There are orthodoxies that inform much of the conversation people have about Iraq and Syria. One example is "Iraqi unity," which has been a central tenet of American policy since 2003. Is there a point at which it will be in America's interest to abandon the unity rhetoric and start emphasizing the rights of Iraq's Kurdish minority?
CL: From a policymaker’s perspective, maintaining the territorial integrity and unity of a nation state will always be a foremost priority until doing so is truly untenable. I don’t think we’re anywhere near that point in Iraq, though the prospects of enhanced Kurdish rights does not in any way contradict broader U.S. interests in that country, so there’s no reason at all to oppose that. Kurdish independence in Iraq, however, does of course bring with it the potential for secondary destabilizing consequences, which we all know from experience is something all should avoid in Iraq. The Iraqi state as a whole, including the KRG, sits in a particularly pivotal time right now, in which securing long-term stability and prosperity for all portions of the country is of existential importance.
JD: Another orthodoxy (and one that has taken a beating in the press) is the faith in "moderate Sunni Arabs." In Syria we counted on Sunni Arabs to be our allies against both Al Qaeda and the Ba'ath Party. But that hasn't gone well. Problems with the train and equip program are well documented. In northern Syria the Turkish-backed rebels that Joe Biden supported in 2016 are now shooting at American soldiers. What happened? Were there fundamental problems with a strategy that relied on an explicitly Sunni Arab-led opposition force?
CL: One big problem here is the constant reference to forces in sectarian terms - does this do more to strengthen extremists or moderates, one must ask? Syria’s opposition is and was much more complex than a “Sunni Arab” force, both in terms of its basic makeup and in terms of its political identity. Moreover, I’d also question to what extent the U.S. ever truly “put its faith in moderate Sunni Arabs.” When was a truly serious initiative put into place to make such a force dominant in Syria? The only such effort one could put forward was the CIA’s Title 50 program, which was initiated two years after Syria’s opposition formed and proliferated (i.e. too late to have intended effect) and which was never provided the kind of resources necessary to meet its explicitly anti-Assad objectives.
To stress that: U.S. support to “Sunni Arabs” in Syria was focused on anti-Assad objectives, not in fighting terrorism. The one U.S. initiative to establish a large “Sunni Arab” force to fight terrorism was the DoD’s Train & Equip program, which was fatally flawed in its design from Day 1. Even the men who led the effort knew that at the time, but they obviously couldn’t say it publicly.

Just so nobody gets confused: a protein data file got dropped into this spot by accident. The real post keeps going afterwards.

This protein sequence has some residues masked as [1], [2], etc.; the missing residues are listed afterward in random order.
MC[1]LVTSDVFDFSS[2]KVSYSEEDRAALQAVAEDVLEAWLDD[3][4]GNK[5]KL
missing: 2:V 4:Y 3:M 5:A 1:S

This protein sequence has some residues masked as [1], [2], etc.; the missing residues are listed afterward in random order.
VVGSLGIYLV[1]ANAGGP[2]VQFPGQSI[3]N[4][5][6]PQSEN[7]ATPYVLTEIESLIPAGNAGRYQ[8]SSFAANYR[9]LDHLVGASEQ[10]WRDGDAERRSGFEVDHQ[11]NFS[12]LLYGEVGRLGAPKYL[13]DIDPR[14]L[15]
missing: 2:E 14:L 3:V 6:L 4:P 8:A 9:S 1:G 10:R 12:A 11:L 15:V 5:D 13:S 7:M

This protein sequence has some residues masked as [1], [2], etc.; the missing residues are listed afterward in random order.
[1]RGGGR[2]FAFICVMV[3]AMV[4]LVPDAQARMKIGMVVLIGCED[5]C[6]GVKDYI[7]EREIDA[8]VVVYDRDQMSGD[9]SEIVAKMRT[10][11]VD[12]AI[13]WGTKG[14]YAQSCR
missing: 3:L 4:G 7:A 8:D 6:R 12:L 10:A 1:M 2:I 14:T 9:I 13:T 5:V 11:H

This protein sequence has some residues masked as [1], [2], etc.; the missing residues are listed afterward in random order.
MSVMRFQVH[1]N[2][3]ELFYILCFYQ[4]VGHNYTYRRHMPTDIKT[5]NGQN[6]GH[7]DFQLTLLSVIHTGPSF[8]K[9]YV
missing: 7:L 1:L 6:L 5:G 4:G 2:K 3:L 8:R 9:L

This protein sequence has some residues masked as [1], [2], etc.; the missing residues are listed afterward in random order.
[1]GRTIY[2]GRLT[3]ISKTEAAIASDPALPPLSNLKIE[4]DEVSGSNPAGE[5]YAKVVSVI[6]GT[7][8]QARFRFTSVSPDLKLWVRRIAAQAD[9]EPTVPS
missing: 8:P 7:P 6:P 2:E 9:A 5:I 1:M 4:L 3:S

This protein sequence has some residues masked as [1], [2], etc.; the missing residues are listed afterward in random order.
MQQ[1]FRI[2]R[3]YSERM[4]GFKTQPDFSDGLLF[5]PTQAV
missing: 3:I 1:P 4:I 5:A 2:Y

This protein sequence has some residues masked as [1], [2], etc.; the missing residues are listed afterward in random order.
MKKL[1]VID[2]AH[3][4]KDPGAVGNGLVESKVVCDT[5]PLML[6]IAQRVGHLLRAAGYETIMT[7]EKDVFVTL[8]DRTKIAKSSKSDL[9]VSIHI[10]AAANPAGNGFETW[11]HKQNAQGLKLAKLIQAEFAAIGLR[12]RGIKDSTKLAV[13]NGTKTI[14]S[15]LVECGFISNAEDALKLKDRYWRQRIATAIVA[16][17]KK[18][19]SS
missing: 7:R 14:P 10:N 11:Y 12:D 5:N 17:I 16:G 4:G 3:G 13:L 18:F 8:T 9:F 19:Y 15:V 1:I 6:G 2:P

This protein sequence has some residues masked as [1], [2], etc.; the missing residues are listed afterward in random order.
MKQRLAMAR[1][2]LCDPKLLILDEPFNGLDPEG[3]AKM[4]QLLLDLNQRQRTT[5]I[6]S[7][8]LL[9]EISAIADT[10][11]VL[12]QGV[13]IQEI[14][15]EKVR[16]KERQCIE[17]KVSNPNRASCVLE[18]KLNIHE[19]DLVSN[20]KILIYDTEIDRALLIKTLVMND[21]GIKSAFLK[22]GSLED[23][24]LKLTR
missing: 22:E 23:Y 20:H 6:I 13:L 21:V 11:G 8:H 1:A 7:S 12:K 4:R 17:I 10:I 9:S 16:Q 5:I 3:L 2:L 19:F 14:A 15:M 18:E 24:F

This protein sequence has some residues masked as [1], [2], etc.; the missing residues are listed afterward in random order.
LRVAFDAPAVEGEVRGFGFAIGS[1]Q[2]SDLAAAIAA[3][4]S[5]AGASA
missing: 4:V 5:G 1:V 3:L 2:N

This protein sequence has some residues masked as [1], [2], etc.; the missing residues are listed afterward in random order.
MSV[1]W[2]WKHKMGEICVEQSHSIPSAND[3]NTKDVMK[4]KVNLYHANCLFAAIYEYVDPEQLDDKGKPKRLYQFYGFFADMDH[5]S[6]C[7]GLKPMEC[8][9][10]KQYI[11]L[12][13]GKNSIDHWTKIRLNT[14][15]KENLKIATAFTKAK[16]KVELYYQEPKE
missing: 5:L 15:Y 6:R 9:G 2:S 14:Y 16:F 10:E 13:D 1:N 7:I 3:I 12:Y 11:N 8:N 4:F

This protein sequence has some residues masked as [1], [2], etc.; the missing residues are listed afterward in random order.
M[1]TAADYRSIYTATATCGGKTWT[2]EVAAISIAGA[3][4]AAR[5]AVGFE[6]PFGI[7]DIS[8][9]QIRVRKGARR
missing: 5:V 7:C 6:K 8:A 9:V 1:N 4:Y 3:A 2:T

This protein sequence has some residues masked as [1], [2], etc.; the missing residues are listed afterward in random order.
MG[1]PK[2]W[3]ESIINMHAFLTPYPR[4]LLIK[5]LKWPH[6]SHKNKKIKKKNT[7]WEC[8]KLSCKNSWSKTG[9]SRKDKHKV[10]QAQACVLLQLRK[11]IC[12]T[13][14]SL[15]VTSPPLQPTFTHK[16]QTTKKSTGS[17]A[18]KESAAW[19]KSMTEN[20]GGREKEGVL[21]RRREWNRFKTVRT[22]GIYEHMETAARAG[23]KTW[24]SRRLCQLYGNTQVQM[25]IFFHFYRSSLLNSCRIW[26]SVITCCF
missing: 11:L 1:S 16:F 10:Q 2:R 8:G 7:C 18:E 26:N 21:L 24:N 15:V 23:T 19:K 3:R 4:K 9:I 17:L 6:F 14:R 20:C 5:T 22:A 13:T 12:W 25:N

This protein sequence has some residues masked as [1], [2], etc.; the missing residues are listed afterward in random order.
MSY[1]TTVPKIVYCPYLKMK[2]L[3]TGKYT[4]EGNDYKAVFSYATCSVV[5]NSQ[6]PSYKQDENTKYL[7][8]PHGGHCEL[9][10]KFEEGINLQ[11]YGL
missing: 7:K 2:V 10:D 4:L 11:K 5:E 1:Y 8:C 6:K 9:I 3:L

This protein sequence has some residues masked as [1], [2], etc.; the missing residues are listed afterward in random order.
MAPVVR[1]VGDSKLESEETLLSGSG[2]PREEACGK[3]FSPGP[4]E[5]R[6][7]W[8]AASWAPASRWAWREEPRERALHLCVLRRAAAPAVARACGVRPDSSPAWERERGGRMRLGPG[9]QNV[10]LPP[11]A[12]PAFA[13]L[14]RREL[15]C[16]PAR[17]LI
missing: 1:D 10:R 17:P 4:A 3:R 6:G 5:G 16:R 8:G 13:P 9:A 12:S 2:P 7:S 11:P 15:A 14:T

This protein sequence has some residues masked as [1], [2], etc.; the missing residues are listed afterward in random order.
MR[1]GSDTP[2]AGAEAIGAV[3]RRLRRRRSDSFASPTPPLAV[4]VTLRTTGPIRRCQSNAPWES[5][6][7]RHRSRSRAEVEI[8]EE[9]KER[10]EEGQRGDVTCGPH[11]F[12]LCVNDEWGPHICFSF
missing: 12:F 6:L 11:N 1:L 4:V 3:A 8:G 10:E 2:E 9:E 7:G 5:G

To recruit “Sunni Arabs” to fight ISIS in 2015 meant a heavy recruitment effort targeted at the anti-Assad opposition, which for clearly obvious reasons at the time, were overwhelmingly focused on their anti-Assad mission. For the U.S. to offer them money on the condition that they ceased all anti-Assad operations in order to be redeployed to the other side of Syria to fight ISIS was a fantasy.
The U.S. relationship with the PYD/YPG on the other hand, benefited from the fact that the PYD had a largely ambiguous relationship with the Syrian government. The YPG did not have another - in their eyes more important - war to be fighting. In fact, for the YPG, ISIS was then and there an occupier and direct threat. For Syria’s opposition at the time, ISIS had ceased being a direct threat since its expulsion from their areas in 2014. This subject requires an honest examination of the situation and on-the-ground dynamics from the players involved.
JD: The Kurdish-led Syrian Democratic Forces have managed to attract Arabs to their organization. It's reasonable that Arabs who are willing to work with Kurds (as well as the other minorities that fight alongside the Kurds) are more likely to be "moderate." Should we have insisted on this kind of inclusive approach - rather than some poorly defined "vetting" - back in 2012 and 2013?
CL: I’m not quite sure I understand your point here. Any vetting that began in late-2012 was intended solely for anti-Assad purposes, which the PYD was entirely uninterested in at the time. The two cases you’re using here don’t compare.
Moreover, I can from personal experience tell you that virtually every single opposition group in northern Syria have and did have within their ranks members of minority communities, including Kurds and Christians. Their antipathy to the PYD/YPG is based on politics, not on ethnicity/creed. I can also speak from personal experience that the U.S. and European states were insisting on inclusivity within their anti-Assad partners in 2013-2014 (when their efforts became more serious), but for demographic reasons, this was only of most relevance in portions of Syria's north.
JD: Thank you both for your time and thoughtful answers.